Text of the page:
“Sometimes it just takes time,” Lycoming coach Mike Clark said. “Jarrin Campman wasn’t an all-conference player until he was a senior and that’s probably a pretty good comparison. Sometimes the game finally slows down. He wasn’t here the whole time and he had the injury. I don’t think the light finally went on because we had seen glimpses before. But I think he’s finally matured and become a complete player.”

Boone never expected to be in this position. After his career at Tyrone came to a close, he assumed he’d just go right to work, punching in and out at some factory job. Of course, there was always a military option as well.

Nobody in Boone’s family had ever graduated from college so it never seemed like a logical path for himself until Wiser came calling. And when he needed time away from football this spring to get a job to help pay for school and help his family back home, Clark and the coaching staff gladly lightened his football load during spring ball to allow him to basically work full-time at FedEx while he went to school as well.

“The coaches knew the situation I was in and they knew I had to work and they knew it was the best thing for me at the time,” Boone said. “So they took all that into consideration and did the best they could to help me. But during the fall, I’m fully committed to football.”

Boone is a quiet individual who likes to keep to himself. Getting close to others has never been something which has come easy for him. But at Lycoming he found a family he wasn’t expecting to find.

After a year at Duquesne, financially he couldn’t afford to attend the school anymore. He was talking with fellow defensive lineman Ahmad Curtis who assured Boone he always had family at Lycoming who would welcome him back with open arms. Boone didn’t hesitate this week to call Curtis his brother. During his senior speech he gave to the rest of the team, as each Warrior senior does, he spoke about what Wiser meant to him and the family atmosphere he’s encountered at Lycoming.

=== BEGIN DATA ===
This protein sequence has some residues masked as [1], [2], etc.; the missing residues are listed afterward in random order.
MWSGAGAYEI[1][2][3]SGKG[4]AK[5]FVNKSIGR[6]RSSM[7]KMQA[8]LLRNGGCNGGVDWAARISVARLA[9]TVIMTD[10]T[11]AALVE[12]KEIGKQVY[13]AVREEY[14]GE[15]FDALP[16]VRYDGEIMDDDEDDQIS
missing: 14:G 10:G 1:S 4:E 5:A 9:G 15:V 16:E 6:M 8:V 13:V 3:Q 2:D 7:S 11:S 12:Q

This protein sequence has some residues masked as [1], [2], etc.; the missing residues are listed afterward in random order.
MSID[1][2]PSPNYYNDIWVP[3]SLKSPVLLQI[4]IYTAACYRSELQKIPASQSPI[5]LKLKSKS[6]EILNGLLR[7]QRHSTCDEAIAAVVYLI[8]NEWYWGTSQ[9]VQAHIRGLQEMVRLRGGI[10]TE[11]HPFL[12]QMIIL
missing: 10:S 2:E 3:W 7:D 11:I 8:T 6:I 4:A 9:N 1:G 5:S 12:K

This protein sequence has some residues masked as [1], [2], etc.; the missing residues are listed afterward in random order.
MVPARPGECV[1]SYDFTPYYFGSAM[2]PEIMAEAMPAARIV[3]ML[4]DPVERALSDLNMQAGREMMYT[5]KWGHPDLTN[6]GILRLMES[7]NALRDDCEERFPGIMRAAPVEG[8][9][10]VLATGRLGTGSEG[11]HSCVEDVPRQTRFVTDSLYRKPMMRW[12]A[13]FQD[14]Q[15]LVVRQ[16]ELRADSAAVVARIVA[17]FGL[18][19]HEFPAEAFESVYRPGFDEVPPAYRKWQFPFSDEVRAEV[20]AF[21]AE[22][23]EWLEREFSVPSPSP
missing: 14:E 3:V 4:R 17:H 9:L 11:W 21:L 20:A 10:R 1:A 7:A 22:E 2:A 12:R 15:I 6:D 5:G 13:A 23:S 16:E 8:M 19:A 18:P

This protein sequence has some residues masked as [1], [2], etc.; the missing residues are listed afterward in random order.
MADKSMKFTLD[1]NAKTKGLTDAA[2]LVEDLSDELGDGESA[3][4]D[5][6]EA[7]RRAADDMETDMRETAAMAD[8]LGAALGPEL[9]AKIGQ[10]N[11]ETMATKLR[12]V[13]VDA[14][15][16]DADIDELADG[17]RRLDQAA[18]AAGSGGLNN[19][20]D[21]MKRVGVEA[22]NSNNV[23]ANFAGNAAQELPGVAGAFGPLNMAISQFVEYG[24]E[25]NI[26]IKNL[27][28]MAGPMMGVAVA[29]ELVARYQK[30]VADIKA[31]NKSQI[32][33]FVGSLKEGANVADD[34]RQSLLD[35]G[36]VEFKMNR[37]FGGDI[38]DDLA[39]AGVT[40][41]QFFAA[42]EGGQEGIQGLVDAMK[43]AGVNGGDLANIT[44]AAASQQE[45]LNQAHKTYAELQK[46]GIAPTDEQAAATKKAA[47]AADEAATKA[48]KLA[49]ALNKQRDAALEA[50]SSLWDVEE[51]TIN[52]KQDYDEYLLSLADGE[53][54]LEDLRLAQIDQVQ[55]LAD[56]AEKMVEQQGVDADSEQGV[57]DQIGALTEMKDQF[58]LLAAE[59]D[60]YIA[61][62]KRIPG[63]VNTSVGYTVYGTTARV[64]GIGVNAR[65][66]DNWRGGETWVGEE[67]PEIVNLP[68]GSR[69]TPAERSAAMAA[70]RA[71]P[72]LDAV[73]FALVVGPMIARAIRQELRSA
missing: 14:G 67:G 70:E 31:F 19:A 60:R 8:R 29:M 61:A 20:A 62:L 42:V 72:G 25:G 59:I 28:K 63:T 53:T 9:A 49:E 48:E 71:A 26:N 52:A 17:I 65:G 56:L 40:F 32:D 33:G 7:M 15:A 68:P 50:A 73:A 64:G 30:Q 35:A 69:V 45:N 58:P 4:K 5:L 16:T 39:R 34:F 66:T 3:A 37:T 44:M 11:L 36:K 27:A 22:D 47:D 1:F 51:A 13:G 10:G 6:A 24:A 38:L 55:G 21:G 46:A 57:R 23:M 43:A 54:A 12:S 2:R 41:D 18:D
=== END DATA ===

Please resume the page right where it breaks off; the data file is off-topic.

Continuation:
Boone’s never been one to express those kind of feelings before, but a lot of things have changed in his time at Lycoming. His future looks far brighter than the days where he was expecting to punch in and punch out of a factory job. He hopes to use his criminal justice degree, which he’ll graduate with this year, to become a state trooper, a local police officer or work in any kind of law enforcement.

Choosing path has been important for Boone and his entire family. He wants to show the next generation of his family the path he once thought was impossible is far from just a dream.

“There’s a lot of people in similar situations who don’t figure it out the way some of these kids do,” Clark said. “When it works and they experience success, I think it’s awesome for those kids.”

“Coming here changed a big course in my life,” Boone said. “Coming from where I’m coming from, a lot of people don’t get here. So showing them that you can get here and be who you are means a lot to me. It means I’ll be setting up a legacy for my family and setting up a route that more people should take in my family.”